Aleks over at has posted a nice article about exporting the Windows eventlogs to a central share on the network via a scheduled job.

Since I reboot my Terminal Servers every day, I’ve made saving the eventlogs a part of my daily reboot script.

First off, download the tools DUMPEVT, LOGEVENT  and PSLOGLIST (=optional, you can also use DUMPEVT to clear the logs). These tools will help us save the logfiles, clear the logfiles and tell the eventlog what we’re doing.

My rebootscript is written in kixscript but this is up to you. (use cmd, vbscript or powershell if you know how).

A little chunk of the script looks like this (click).

The following things happen in this example:
1) A directory is created to save the logfiles (YEAR-MONTH-DAY)
2) We then use DUMPEVT to save the System, Application and the Security logs and save that to the location specified in step 1
3) PSLogList is used to clear the eventlogs we saved in step 2
4) Then we use LogEvent to log that we cleared the logs (are u still there?)
If everything went smoothly you should see this list at the fileserver location where the eventlogs have been stored.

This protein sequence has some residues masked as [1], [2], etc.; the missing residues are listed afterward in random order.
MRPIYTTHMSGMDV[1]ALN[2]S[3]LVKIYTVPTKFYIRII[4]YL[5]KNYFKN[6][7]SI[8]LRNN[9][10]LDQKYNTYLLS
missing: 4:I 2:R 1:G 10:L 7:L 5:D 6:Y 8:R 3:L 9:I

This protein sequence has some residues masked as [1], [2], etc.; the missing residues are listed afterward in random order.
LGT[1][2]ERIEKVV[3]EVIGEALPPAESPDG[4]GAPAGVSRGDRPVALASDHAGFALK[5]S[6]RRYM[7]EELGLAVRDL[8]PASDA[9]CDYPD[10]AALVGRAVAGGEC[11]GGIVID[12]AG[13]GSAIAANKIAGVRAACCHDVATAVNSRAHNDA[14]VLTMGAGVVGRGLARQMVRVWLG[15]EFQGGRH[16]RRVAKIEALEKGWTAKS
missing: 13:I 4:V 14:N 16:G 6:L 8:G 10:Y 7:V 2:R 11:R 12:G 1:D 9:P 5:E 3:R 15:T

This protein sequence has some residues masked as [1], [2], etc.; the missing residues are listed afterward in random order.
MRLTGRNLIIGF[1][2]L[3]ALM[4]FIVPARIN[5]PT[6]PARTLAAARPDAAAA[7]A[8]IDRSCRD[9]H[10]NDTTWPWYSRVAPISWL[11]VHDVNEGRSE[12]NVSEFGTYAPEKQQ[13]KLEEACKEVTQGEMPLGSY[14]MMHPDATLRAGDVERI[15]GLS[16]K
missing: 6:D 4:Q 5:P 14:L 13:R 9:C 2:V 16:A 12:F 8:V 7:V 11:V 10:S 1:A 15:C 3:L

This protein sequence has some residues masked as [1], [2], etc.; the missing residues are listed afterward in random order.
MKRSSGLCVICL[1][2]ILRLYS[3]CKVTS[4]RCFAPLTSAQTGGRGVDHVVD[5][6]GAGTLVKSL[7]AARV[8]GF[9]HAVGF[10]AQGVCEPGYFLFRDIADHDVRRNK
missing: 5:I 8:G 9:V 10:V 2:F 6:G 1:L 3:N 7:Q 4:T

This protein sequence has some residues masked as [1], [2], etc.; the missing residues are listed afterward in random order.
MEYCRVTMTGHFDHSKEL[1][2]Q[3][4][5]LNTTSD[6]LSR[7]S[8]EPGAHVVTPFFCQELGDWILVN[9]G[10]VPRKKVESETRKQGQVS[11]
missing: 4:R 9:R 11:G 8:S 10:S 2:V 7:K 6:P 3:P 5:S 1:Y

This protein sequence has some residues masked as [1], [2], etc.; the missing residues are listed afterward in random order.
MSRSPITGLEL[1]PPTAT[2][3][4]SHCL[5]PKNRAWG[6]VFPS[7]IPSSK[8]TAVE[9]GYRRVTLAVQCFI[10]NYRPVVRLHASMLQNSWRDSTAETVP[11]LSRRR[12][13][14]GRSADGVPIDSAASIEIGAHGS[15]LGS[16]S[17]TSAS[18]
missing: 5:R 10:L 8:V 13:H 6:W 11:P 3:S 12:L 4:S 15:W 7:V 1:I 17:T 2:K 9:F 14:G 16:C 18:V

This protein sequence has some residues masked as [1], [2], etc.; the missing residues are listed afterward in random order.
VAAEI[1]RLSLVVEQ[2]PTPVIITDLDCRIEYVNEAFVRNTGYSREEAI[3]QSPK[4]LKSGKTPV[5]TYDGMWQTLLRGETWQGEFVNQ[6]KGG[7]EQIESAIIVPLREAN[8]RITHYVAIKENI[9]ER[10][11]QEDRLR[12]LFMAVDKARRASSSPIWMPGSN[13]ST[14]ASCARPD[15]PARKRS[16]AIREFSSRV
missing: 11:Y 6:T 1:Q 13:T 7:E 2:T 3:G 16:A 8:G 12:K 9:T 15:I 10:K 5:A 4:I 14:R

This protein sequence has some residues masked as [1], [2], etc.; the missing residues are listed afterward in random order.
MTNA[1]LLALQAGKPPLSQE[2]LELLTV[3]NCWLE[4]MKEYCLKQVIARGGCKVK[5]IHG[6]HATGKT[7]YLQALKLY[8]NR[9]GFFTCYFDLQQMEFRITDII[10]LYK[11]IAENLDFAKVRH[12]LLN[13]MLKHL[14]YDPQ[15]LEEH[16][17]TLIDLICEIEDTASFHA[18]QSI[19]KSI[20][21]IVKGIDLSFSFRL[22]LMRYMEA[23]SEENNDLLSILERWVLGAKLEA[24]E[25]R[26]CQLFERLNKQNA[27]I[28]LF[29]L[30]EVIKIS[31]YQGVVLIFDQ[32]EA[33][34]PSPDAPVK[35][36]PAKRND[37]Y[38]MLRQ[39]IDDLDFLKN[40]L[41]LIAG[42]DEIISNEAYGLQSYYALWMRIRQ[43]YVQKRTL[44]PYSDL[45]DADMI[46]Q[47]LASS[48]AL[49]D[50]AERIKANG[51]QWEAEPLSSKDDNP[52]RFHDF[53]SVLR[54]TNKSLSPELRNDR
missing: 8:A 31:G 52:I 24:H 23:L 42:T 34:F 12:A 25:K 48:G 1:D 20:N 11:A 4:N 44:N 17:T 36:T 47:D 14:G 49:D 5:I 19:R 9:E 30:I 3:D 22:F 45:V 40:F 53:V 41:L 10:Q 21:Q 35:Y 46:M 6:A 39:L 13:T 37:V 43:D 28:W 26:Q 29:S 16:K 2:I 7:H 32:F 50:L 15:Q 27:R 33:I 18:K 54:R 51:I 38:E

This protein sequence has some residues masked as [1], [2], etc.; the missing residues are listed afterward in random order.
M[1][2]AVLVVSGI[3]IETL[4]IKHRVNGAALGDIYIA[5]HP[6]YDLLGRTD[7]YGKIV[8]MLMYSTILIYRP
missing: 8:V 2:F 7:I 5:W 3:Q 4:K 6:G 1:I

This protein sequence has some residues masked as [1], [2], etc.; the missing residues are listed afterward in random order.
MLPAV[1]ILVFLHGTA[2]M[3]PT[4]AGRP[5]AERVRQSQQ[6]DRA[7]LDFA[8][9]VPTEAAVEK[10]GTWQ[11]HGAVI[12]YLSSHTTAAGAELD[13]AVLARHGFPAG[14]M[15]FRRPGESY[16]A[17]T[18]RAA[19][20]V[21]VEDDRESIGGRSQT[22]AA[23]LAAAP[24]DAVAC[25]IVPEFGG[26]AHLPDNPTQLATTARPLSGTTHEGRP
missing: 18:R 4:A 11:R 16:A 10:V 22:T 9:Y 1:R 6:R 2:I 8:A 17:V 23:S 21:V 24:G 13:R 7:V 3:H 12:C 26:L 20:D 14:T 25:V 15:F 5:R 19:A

I asked Aleks which tool he used for analyzing his evelogs.csv files. He came up with the tool Ultraedit and I must say, it works fantastic but I wanted to see if there where more options. First I wanted to analyze the logfiles with Powershell but this was too heavy for me (at the moment 😉 ). A couple of days ago I saw the tool called BareGrep.exe. This is grep (linux command) with a Windows gui. Baregrep is a single executable, so you don’t have to install anything.

After downloaden BareGrep.exe just double click to start the tool. Select the options you want to use, enter the folder/path and the final step, enter your keyword(s) and press return.


After a couple of seconds, depends on how much logfiles you want to search in. You’ll see the following output in BareGrep:


You can open the specific file with a double click on the line.

Conclusion: you can build a central store for al the eventlogs and analyze these files with different tools. I like BareGrep for this job, because it’s free, a single file, and easy to use.


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